CLEVELAND — There's just one week to go before you have to file your taxes. The Internal Revenue Service sat down with 5 On Your Side Investigators to talk about IRS scams and fraud.
"Taxes are a good way to scam people,” said IRS Spokesperson Luis Garcia. He and Acting Special Agent in Charge William Cheung know it's easy for criminals to pretend to be IRS agents. "They're counting on you to get panicked,” said Garcia.
The IRS said there are three big warning signs:
- someone threatening you
- someone asking you to pay immediately
- someone saying you have to pay with a particular method like gift cards.
"By sounding legitimate, and terrifying you, getting you in a panic,” Garcia said. “And getting you to stop thinking, you don't look for those red flags."
The agency reports as of June 2018 nearly 250 people in Ohio lost almost a million dollars total because of IRS impersonation scams.
Criminals go where the money is like the elderly with a nest egg who might be too unsuspecting when someone calls saying they're from the IRS.
"You see red flags but you're so trusting that you give them the benefit of the doubt and you make excuses," Cheung told us.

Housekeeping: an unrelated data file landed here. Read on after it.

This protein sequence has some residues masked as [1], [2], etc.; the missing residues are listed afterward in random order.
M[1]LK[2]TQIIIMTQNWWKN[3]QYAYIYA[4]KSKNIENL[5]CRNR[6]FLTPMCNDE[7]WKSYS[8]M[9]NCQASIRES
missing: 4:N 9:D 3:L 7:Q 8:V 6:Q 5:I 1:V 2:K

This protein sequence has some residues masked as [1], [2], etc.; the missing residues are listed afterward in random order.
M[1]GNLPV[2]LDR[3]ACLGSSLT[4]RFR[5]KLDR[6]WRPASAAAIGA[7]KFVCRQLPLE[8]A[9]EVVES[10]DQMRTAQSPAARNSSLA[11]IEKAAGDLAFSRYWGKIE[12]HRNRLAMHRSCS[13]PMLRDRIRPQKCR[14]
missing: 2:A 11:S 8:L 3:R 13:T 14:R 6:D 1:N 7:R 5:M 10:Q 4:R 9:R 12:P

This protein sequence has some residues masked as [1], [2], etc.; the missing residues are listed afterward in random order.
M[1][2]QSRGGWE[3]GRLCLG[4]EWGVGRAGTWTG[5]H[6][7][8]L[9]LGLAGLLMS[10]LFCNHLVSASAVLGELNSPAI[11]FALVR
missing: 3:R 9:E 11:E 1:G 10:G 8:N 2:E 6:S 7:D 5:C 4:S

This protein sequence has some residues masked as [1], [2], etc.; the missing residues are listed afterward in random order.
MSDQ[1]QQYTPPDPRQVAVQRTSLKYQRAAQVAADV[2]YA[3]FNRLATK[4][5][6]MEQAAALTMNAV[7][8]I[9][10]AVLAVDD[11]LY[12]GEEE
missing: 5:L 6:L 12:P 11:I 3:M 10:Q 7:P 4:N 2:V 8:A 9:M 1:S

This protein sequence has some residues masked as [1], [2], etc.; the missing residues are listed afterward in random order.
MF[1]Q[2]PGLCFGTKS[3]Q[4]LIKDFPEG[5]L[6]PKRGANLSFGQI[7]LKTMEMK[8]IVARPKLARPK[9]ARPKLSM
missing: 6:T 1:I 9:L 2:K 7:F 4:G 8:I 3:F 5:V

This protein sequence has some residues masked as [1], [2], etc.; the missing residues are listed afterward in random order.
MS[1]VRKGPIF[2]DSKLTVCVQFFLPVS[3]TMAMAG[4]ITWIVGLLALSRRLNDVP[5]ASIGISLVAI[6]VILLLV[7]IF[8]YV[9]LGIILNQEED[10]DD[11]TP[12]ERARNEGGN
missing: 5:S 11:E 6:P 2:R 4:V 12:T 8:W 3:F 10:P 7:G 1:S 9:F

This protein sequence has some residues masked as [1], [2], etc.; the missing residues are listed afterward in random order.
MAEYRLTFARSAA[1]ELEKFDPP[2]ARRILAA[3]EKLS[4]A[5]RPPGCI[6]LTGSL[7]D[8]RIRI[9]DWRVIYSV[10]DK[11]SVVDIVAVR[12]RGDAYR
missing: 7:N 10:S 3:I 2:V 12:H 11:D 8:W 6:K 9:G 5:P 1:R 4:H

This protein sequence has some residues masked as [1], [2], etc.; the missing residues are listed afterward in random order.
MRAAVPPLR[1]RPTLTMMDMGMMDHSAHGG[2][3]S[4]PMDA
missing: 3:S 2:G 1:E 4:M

Scammers call college campuses.
"They tell people they're the IRS and that their student loans are going to be canceled," explained Garcia.
And they even get the guy next door.
"I had a neighbor come over terrified and I had been telling them about the scam for years,” said Garcia. “These are well-educated people...very sophisticated small business owners."
Something else the IRS wants clear up is whether or not the agency will pick up the phone to contact you.
"The IRS may call you,” said Garcia. “You may have heard the IRS is never going to call you. That's not true." However, true agents will not threaten you with deportation, home foreclosure, arrest and so forth. Plus, there will be no talk of getting your account details. “An IRS agent, talking about your case, is never going to say now give me your account information or give me your credit card number,” said Garcia.
You also have to watch out for who prepares your filings.
"They (say), 'We can give you a large refund.' That is a red flag especially if they haven't looked at your tax situation,” said Cheung. If the preparers, either make mistakes or try to illegally get more money for your return, look out. “If you pick a return preparer that does this and they get caught, and eventually plead guilty, you're still on the hook for that bad tax return,” said Cheung. “And the money you've gotten and now the IRS is going to be going after you.”